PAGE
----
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  • Katydid…She Did! | BEYONDbones
    This was a newer batch that was laid in mid November For months I have been doting over them and hoping that they would hatch On Thursday March 5 I found my first brand new little nymph I was absolutely overjoyed I now have 11 nymphs with 20 more eggs to go photo credit emills1 one of my babies These tiny little katydids have to shed their skin 6 times and in about 6 months they will have grown into the largest and loudest species of katydid Right now they are very goofy looking A tiny little body with extremely long skinny legs and antennae that are several times the length of their bodies Once they reach adulthood they will be put on display for visitors to see and travel to schools all around Houston to amaze children and teach them the wonders of the amazing world of insects I would like to thank all of the readers who sent in their comments and stories and would love to hear more If you have anything to say at all about katydids or insects in general feel free to leave a comment they are always appreciated To all of you insect enthusiasts out there happy bug watching photo credit emills1 One of our majestic Giants 7 0 0 This entry was posted in Plants Insects and tagged bugs entomologists Giant Long legged Katydid Giant Malaysian Katydid HMNS insects katydid katydid eggs katydids Macrolyristes corporalis nymph stilpnochlora couloniana by Erin M Bookmark the permalink About Erin M As an entomologist at the Cockrell Butterfly Center Erin designs creates and maintains exhibits for the Entomology Hall raises and cares for live insects and insect relatives and educates the public about the wonderful world of bugs View all posts by Erin M 6 thoughts

    Original URL path: http://blog.hmns.org/2009/03/katydidshe-did/ (2016-02-12)
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  • How to Use the HMNS Sundial | BEYONDbones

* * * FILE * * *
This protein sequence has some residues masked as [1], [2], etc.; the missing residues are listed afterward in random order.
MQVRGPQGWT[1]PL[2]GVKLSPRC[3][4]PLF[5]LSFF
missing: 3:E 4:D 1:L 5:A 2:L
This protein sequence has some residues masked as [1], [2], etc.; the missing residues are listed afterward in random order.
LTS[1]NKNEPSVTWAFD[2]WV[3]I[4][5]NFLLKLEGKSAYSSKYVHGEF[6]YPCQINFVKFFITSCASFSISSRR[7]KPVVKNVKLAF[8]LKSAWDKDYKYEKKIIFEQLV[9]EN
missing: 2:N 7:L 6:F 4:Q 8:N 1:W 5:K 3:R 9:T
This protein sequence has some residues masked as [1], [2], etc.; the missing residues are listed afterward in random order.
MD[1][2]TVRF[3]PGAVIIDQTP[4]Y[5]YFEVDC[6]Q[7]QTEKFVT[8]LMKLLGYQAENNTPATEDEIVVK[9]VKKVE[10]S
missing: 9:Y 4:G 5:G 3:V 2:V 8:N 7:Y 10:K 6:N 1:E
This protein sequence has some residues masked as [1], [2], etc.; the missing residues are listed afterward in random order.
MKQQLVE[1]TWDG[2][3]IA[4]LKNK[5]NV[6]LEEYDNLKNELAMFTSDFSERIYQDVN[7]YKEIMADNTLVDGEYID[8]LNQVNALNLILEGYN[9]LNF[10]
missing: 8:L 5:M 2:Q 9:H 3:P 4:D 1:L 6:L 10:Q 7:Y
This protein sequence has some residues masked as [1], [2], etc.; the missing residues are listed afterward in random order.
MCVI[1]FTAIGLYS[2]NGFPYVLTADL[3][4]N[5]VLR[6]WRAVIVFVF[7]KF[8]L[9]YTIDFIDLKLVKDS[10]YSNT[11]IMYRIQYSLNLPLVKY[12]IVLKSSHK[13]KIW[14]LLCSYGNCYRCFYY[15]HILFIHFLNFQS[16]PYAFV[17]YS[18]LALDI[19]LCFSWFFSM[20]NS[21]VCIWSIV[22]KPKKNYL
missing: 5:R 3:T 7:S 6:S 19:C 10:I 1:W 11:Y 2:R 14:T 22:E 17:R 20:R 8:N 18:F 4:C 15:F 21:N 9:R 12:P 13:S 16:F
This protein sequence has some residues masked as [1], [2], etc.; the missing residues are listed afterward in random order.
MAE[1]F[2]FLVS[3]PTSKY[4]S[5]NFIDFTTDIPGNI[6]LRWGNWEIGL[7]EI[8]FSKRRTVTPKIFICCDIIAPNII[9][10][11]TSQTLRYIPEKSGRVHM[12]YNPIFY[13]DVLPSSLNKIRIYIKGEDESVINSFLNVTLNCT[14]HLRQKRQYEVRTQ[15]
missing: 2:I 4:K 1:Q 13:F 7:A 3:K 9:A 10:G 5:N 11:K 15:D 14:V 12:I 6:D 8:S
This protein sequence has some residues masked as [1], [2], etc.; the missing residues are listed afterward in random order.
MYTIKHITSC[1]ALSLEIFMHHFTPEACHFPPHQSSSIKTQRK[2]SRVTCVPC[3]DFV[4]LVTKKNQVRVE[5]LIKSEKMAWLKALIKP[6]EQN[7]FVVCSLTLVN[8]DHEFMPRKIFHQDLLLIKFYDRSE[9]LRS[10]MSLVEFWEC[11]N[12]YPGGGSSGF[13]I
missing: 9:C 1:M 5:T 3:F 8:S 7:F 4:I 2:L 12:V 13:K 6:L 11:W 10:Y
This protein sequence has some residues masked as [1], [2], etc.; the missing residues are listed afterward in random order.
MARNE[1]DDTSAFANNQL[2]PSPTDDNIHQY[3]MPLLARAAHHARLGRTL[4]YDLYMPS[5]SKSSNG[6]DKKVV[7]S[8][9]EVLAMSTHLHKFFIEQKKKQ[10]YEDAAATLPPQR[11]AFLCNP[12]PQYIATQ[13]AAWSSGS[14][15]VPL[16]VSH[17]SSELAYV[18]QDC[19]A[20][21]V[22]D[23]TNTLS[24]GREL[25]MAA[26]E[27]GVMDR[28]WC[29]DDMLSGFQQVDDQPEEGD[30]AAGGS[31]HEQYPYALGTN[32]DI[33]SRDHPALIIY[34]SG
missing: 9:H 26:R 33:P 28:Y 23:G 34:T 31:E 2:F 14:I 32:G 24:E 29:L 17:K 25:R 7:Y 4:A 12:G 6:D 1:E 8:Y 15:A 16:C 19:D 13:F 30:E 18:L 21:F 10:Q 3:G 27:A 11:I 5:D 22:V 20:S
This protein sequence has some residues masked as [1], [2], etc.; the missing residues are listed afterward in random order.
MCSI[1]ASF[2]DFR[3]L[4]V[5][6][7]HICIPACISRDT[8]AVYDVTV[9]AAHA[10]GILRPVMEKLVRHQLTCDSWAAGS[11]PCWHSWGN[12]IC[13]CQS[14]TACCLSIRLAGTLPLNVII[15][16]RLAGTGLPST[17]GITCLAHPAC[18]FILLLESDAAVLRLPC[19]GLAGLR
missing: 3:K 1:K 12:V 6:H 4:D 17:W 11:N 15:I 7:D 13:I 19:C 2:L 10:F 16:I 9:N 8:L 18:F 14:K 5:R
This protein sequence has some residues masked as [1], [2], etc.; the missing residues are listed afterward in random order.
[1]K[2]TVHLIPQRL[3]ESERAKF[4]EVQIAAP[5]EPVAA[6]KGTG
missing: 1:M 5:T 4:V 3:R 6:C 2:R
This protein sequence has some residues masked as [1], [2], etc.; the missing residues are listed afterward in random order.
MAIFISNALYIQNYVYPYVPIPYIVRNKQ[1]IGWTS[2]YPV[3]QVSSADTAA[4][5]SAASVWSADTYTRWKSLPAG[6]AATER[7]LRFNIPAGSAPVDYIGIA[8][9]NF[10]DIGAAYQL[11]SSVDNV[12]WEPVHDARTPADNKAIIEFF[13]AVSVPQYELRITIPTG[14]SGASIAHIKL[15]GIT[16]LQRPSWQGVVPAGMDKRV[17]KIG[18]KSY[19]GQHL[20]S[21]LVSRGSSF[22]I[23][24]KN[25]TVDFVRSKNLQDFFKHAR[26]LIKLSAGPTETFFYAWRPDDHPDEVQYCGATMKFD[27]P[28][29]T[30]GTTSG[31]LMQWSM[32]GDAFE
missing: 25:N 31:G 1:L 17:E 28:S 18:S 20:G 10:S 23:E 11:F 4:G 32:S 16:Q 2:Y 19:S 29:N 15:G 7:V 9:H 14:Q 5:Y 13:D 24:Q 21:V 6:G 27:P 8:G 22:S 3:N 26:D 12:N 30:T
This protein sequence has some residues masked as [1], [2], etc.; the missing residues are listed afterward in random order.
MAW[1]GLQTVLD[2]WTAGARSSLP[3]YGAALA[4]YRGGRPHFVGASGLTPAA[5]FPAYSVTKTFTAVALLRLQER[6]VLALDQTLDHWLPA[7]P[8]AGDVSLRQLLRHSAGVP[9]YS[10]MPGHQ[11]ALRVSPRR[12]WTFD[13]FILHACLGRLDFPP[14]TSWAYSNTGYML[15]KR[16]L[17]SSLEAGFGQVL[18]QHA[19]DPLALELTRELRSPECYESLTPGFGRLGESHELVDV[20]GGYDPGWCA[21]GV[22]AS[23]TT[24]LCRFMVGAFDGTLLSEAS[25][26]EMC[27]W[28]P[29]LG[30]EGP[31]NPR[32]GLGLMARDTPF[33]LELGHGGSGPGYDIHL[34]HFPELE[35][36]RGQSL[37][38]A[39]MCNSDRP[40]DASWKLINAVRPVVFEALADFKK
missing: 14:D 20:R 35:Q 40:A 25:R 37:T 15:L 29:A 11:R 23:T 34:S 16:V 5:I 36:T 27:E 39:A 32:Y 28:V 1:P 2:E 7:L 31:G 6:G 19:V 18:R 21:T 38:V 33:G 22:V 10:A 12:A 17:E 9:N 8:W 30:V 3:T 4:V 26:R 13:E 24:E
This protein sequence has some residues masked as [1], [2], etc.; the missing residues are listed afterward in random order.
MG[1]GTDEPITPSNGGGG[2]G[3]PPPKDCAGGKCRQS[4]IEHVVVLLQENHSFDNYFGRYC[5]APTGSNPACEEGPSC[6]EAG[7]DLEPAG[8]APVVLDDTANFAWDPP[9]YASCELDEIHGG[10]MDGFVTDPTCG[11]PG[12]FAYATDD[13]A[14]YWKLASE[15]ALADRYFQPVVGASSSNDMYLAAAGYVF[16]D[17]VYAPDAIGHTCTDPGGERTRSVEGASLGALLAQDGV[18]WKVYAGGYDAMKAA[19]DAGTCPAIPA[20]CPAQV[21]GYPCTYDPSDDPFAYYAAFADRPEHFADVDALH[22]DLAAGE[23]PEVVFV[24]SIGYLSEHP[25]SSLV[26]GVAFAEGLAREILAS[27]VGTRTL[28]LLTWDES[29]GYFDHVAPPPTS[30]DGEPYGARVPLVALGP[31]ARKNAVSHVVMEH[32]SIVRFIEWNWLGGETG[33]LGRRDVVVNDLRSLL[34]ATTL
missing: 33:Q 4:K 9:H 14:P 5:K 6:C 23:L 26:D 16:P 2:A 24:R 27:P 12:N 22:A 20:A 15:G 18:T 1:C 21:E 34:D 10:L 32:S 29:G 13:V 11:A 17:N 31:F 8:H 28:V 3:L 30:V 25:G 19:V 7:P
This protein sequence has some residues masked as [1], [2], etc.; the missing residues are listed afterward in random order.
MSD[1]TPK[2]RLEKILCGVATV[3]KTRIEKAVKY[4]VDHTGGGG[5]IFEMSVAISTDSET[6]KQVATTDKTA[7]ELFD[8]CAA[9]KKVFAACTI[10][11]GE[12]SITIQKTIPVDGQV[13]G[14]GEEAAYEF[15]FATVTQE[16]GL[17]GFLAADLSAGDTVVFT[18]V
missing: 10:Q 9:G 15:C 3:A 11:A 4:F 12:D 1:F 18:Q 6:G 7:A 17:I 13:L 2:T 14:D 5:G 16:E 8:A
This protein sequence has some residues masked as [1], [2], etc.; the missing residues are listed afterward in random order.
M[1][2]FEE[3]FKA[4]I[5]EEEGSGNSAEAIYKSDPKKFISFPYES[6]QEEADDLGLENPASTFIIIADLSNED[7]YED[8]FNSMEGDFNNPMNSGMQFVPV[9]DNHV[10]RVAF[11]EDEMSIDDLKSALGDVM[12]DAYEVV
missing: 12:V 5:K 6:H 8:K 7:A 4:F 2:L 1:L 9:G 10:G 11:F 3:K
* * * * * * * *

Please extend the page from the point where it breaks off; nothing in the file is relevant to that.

places the noon line on a sundial would be exactly aligned with due north Houston however is at just over 95 o W We have offset the noon line from true north to compsensate for this Along the noon line you ll also notice small shiny circles in the shape of an elongated figure 8 This is the analemma Earth s orbit around the Sun is an ellipse not really a circle Instead of remaining at a constant distance from the Sun Earth has a perihelion in January when it is slightly closer to the Sun and an aphelion in July when it is slightly father away The difference is small but enough to make Earth speed up near perihelion and slow down near aphelion This in turn causes the Sun to be a little ahead or lag a bit behind mean solar noon The difference between mean solar noon and the actual solar noon on a given date is the equation of time If you plotted the Sun s position in the sky at precisely the same time of day throughout a year you would create an elongated figure 8 this is the analemma This is the figure we have reproduced on the sundial At noon or 1pm in Daylight Saving Time the gnomon s shadow will fall not on the noon line but on the analemma Note the difference between the analemma point and the noon line on the date of your visit you ll need to mentally adjust the shadow s position by that much to make it agree with your timepiece The months of the year are also indicated along the noon line December is indicated farthest from the gnomon then January November February October March September April August May July and June The month names are written in a way to help you use the analemma In each pair the month on top farther from the gnomon is a month when the Sun is slightly behind mean solar noon and the shadow falls on the analemma to the left of the noon line as you face north During the months on the bottom of each pair closer to the gnomon the Sun is slightly ahead of mean solar noon and the noon shadow lands on the analemma to the right of the noon line Silver curves associated with each month or pair of months show the path of the gnomon s shadow on about the 21st of each month At a glance you can see how much longer the shadow is in December when the Sun is low than in June when the Sun is almost overhead On top of the gnomon is a silver ball with three pairs of holes These holes are aligned such that the Sun shines through a pair of holes near the equinoxes and solstices in 2009 March 20 June 21 September 22 and December 21 To allow for cloudy weather the holes are big enough for the Sun to

    Original URL path: http://blog.hmns.org/2009/03/how-to-use-the-hmns-sundial/ (2016-02-12)